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Market Insights – October 31, 2023

Market Insights October 30 2023
Market Insights October 30 2023

Unsurprisingly, the European Central Bank (ECB) kept rates unchanged at its latest meeting. Given the good news on inflation, the ECB has no doubt turned its attention to the economy. The latest macroeconomic readings suggest that growth will continue to slow, with PMIs falling once again in October.

Gold prices continued to climb towards the USD 2,000 mark and are now nearing their all-time high of USD 2,075, reached in summer 2020. Prices are being pushed up by geopolitical concerns in the Middle East, despite headwinds from rising interest rates. We are maintaining our exposure to gold – any lasting change in course will depend on interest rates. 

A number of renewable energy companies active in solar and wind power and electric vehicles have had to lower their growth forecasts this earnings season because production costs have been driven up by rising interest rates and inflation. However, according to a recent report by the International Energy Agency, demand for low-carbon solutions should remain intact in the years to come.

 

The stock market correction continues

Stock markets are in the doldrums once again, despite a good start to the year. Until late July, major stock market indexes rallied sharply, making up for some of their losses in 2022. But things have changed drastically since early August. What first appeared to be a welcome consolidation turned out to be quite a harsh correction that wiped out much of the year’s gains on both US and European indexes, with the main Swiss index even losing ground so far this year.

So should we be worried about this stock market decline? The reasons for the recent selloff are the subject of much debate. The geopolitical context is, of course, one factor. The war in Ukraine is dragging on, and now there are also concerns about the Middle East. From an economic standpoint, it’s energy prices that are most likely to be affected, although for the moment the conflict hasn’t caused oil prices to spike. Equity markets are also being weighed down by rising bond yields. That’s particularly true in the US, where 10-year Treasury yields are close to 5%, putting them on a par with returns on equities.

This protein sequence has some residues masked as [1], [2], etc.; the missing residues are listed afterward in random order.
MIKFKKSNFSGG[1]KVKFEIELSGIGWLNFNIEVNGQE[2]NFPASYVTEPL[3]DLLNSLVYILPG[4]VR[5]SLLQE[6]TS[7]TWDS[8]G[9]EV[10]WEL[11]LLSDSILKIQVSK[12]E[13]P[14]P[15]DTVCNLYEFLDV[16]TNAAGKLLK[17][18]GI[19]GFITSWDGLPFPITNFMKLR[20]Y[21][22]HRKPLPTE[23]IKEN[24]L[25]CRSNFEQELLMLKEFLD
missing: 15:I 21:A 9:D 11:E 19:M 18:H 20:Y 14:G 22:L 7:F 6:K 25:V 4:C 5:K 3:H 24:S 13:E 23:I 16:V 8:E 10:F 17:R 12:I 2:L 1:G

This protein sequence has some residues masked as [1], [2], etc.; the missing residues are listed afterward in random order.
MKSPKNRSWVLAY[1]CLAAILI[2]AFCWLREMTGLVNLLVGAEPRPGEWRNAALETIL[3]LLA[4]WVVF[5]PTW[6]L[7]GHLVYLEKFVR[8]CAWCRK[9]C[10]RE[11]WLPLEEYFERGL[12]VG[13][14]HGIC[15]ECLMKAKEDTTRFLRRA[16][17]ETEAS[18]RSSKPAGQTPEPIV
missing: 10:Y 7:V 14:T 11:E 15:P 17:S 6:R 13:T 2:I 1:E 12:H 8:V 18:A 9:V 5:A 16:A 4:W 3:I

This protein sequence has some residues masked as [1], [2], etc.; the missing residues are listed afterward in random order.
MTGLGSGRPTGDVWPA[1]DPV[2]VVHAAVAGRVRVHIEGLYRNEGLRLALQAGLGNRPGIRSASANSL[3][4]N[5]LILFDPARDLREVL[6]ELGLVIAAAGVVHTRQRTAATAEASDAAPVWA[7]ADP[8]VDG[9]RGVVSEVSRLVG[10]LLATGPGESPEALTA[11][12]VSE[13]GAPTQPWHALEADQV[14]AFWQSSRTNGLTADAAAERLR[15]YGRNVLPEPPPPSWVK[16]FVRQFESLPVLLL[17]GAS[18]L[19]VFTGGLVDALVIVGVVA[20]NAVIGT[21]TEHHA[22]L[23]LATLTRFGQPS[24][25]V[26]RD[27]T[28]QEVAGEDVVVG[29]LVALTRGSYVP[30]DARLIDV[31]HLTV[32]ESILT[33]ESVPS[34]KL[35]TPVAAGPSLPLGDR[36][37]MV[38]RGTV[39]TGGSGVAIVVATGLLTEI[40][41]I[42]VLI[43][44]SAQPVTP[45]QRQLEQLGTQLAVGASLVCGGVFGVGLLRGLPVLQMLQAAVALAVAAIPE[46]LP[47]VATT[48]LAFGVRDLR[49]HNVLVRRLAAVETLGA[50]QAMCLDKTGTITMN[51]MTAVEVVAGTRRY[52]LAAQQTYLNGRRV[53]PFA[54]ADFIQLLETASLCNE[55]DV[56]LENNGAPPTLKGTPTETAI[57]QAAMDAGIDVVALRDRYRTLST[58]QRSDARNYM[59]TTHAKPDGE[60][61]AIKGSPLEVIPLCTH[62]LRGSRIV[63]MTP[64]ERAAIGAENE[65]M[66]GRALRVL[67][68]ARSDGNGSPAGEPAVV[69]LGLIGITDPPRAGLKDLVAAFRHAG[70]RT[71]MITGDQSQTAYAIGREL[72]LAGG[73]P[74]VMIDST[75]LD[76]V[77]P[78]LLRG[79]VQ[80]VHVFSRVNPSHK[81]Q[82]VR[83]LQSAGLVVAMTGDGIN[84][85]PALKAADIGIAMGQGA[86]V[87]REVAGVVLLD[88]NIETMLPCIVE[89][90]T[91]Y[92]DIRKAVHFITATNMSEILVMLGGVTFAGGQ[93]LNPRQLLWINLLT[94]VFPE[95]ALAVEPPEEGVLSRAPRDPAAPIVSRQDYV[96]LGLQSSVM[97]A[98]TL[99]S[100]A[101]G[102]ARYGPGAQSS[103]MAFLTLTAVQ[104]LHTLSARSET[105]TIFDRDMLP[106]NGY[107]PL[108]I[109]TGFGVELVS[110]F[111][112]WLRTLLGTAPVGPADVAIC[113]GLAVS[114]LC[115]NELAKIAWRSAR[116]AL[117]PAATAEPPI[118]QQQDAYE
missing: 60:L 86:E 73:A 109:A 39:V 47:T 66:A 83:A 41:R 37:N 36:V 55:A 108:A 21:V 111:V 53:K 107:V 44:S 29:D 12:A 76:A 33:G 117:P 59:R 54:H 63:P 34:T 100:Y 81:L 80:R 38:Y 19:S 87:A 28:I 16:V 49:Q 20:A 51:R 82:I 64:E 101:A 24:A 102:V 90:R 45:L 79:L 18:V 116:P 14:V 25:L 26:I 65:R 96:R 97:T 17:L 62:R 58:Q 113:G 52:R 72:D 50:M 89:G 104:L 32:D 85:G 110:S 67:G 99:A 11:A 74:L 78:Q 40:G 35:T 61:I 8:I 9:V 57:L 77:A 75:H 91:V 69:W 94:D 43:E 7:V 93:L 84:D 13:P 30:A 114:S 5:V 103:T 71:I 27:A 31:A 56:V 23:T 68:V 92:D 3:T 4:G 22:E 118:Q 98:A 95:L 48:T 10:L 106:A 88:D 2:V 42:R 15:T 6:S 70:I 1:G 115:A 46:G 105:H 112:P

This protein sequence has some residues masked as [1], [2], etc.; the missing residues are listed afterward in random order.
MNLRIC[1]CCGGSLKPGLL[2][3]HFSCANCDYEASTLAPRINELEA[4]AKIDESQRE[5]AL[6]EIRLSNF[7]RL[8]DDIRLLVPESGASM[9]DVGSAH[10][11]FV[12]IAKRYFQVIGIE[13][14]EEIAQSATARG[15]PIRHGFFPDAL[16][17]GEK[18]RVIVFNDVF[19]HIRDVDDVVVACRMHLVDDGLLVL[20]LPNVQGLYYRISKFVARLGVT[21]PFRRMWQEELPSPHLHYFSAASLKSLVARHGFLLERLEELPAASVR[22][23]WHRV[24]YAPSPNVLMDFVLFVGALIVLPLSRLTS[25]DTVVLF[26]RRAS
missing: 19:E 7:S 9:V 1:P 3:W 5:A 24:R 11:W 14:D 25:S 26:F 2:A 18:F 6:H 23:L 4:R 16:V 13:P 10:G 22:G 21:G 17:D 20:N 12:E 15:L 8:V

Despite some soft patches, particularly in Europe and China, the global economy is holding up pretty well, with the US economy showing remarkable resilience. Buoyed by consumer spending, US Q3 growth came in at almost 5% on an annualised basis, defying many economists’ recent recessionary forecasts.

And leading indicators are still steering in the right direction for the months ahead – the PMI in particular is pointing to an upcoming improvement in the manufacturing sector. US corporate earnings continue to be boosted by this resilience. Economic fundamentals are reassuring, stock market valuations are reasonable, investors are very bearish and we’re heading into a period of the year that is usually good for stocks – these are all reasons to believe that the market correction is far along and will soon come to an end.

 

Hedge funds are holding up well

The third quarter was tough for the financial markets as soaring yields helped to push equity indexes down by 4%. Despite this trend, alternative funds on average gained around 0.7% over the period.

Credit funds fared better as credit spreads narrowed, offsetting the negative impact of rising rates. Systematic strategies  – including both statistical arbitrage and trend-based strategies – also delivered positive returns over the quarter.

Event-driven funds rebounded after a difficult second quarter. Regulatory concerns were resolved more quickly than expected, which meant spreads on upcoming mergers and acquisitions narrowed quickly.

Unsurprisingly, long/short equity strategies put in the worst performance. They were dragged down by their long bias but managed to generate alpha, which limited the negative impact from the underlying markets. Dispersion in this segment remained low. Value managers were the only ones to outperform in the current environment. Rising government bond yields weighed on bond arbitrage strategies, as well as on macro managers, who were unable to tap into the uptick in volatility.

We think hedge funds will maintain their appeal, as rising volatility means there are now more opportunities. These funds will also continue to offer attractive asymmetric returns, delivering more upside than downside participation.

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